Sunday, April 11, 2010
Chewing the fat: A conversation with Eamon Hardiman
Horror film maker Eamon Hardiman burst onto the scene with his award winning debut feature, Escape From the Dead in 2003. In 2005 he unleased catholic GhoulGirls and Vampire Whores from Outer Space. Now he brings us a slasher with classic genre appeal with his new feature PorkChop!
Your new feature Porkchop looks awesome, from it's retro style to it's pig masked killer! Can you fill us in on the film's storyline?
Eamon: PORKCHOP is a slasher film set in the 1980s near an abandoned summer camp. It's about a group of teenagers going camping only to be hunted down and slaughtered by a deranged mountain-man in a pig mask.
What was the production schedule like for PorkChop?
Eamon: Weekends, mostly. We started filming in late July and wrapped up sometime in November, but we recently added some last minute shots in that really improve the film. Most of our actors and crew have day jobs so we always have to work around that and, with an ensemble cast like this, everyone has to be together for at least half of the film. You get lucky with kill scenes since that character is usually isolated from the group. For everything else, though, you've gotta buckle down and juggle a whole bunch of folks' work schedules simultaneously, so that was the hardest thing on the production.
How did genre legend Dan Hicks (Evil Dead 2, Darkman) come to be involved in the film?
Eamon: Chris Woodall (our special FX artist and "Richie" from the film) and I had been studying slasher films before and during the filming and one of the films we watched was
"Intruder," which has a beautiful performance by Hicks. One of our producers, Chris Watson (director of Zombiegeddon and Slaughter Party) , knew Dan. We sent over a script and the next thing you know we've got our robot, ELRON. The first time we heard it, everyone flipped out and we were just speechless for a bit. He really brought that robot to life. Having seasoned performers like Hicks, Ford Austin, Ruby LaRocca, and the rest made my job really easy.
What sort of equipment do you use to shoot your features?
Eamon: We shot PORKCHOP on the HVX200a which is a P2 card camera and I highly recommend never shooting on a P2 card camera. It was a nightmare. We would have to dump footage every 15 minutes or so and it would take around an hour to dump so that would drive everyone crazy. Luckily, we've rectified that for future productions.
Going back for a moment, what films or directors had the biggest impact on your decision to become a film maker?
Eamon: Definitely Sam Raimi and Lloyd Kaufman, of course. But also, to a large degree it was Rodman Flender's commentary track on IDLE HANDS. I think I got the DVD in '99....my first DVD actually... and I was just completely enthralled listening to him talk about the usage of color and really started examining the film, studying it. Commentary tracks in general really got me....I used to even play them in the background while I'd do other things just because I liked hearing people talk about film.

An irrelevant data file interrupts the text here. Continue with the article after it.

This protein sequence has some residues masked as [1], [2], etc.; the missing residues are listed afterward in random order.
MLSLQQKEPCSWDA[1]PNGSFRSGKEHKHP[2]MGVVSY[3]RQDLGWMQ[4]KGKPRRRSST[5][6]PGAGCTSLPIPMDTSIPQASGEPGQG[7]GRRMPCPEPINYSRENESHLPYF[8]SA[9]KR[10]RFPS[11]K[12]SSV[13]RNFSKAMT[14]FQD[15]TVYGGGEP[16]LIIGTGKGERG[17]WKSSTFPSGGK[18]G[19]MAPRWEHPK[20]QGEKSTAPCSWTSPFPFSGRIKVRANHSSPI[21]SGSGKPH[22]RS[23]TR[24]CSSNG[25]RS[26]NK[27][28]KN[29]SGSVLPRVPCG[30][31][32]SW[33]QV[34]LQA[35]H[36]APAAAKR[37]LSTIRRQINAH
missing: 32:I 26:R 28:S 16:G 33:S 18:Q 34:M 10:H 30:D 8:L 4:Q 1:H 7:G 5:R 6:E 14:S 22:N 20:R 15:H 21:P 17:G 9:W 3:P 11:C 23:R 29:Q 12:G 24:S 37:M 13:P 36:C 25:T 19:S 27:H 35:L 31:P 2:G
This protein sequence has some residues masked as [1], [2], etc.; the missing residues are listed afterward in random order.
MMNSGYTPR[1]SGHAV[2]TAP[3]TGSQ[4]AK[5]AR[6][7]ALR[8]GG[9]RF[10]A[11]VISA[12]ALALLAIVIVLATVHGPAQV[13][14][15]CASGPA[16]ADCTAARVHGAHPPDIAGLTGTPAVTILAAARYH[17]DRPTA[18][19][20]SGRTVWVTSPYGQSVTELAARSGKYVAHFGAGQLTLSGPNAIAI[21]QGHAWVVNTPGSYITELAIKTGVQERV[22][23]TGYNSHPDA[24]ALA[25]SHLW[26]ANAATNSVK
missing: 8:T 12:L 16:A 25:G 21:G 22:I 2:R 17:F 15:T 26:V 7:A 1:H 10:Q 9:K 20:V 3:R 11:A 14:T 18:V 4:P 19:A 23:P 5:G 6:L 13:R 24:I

What advice would you give to any up and coming film makers reading this interview?
Eamon: Don't shoot on a P2 camera. Oh, and feed people. Also, when you have your actors hide behind tombstones, make sure those stones aren't going to fall over and crush the actors. We nearly lost a man.
What sort of horror films do you watch?
Eamon: Lately it's been a lot of Hammer horror films. The films that we pay homage to in PORKCHOP are most notably "The Burning" and "Just Before Dawn." Those are probably my two favorite slasher films. Also, "Massacre at Central High" is a must-see.
Your first feature was the award winning Escape from the Dead. Any plans to return to that universe?
Eamon: In a way, all of our films have connections to one another. But, we are returning to zombies with the next film but in a much different way.
Speaking of sequels, any chance for more PorkChop if the first does well (all good slashers deserve sequels!)?
Eamon: We already have three possible ways to continue the story. It's just a matter of settling on one and getting the money together to make it. If people want it, we'll make it. Preferably in Hawaii.
Any final words for our readers?
Eamon: I just hope everyone enjoys the film and gets what we were trying to do. Porkchop is us having fun with our favorite type of film (the '80s era teen slasher) and at the same time adding some new things to the genre that haven't been done before with our kills. I think if you're a fan of slashers, you'll find a lot to enjoy here. It's filled with blood, gore, nudity, robots, everything that was great about the 1980s. Oh and a girl gets raped with a chainsaw.